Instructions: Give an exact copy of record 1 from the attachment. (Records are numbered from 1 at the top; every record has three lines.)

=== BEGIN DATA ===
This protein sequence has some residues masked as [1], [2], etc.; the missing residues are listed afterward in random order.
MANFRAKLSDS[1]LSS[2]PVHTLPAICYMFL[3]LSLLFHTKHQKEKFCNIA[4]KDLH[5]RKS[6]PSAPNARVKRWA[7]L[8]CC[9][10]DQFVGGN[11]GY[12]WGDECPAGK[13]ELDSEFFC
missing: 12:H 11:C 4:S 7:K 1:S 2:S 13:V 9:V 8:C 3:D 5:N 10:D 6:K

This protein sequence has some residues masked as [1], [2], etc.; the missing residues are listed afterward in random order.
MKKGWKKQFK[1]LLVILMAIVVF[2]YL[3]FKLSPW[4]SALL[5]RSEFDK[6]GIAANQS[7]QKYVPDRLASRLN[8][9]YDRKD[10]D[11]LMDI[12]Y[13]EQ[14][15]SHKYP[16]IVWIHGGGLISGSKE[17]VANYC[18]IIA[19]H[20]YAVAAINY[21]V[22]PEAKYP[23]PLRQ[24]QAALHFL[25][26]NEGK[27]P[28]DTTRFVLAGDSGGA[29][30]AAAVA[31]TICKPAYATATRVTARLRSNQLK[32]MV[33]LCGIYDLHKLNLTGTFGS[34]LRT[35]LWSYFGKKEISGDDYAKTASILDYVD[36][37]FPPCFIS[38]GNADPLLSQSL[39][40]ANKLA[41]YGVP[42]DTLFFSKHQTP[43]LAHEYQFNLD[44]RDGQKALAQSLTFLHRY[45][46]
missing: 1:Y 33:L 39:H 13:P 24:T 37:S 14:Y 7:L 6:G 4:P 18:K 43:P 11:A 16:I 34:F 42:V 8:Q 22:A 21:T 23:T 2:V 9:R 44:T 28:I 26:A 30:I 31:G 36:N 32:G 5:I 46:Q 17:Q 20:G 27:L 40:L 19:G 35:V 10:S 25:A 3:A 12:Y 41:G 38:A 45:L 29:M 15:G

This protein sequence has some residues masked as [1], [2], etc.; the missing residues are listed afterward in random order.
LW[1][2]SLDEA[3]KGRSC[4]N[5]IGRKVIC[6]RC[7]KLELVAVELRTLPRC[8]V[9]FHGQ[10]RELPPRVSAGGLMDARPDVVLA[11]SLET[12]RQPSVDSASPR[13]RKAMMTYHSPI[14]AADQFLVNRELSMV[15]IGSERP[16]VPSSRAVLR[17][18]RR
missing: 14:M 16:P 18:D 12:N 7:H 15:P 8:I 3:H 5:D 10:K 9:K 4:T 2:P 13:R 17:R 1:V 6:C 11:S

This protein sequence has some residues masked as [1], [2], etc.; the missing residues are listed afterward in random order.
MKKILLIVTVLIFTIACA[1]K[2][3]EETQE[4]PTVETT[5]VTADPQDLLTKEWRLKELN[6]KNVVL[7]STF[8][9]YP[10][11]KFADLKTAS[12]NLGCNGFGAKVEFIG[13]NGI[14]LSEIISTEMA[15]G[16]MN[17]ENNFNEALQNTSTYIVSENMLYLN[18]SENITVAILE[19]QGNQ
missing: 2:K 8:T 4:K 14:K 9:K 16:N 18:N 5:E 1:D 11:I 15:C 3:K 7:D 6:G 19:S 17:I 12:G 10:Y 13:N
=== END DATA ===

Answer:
This protein sequence has some residues masked as [1], [2], etc.; the missing residues are listed afterward in random order.
MANFRAKLSDS[1]LSS[2]PVHTLPAICYMFL[3]LSLLFHTKHQKEKFCNIA[4]KDLH[5]RKS[6]PSAPNARVKRWA[7]L[8]CC[9][10]DQFVGGN[11]GY[12]WGDECPAGK[13]ELDSEFFC
missing: 12:H 11:C 4:S 7:K 1:S 2:S 13:V 9:V 8:C 3:D 5:N 10:D 6:K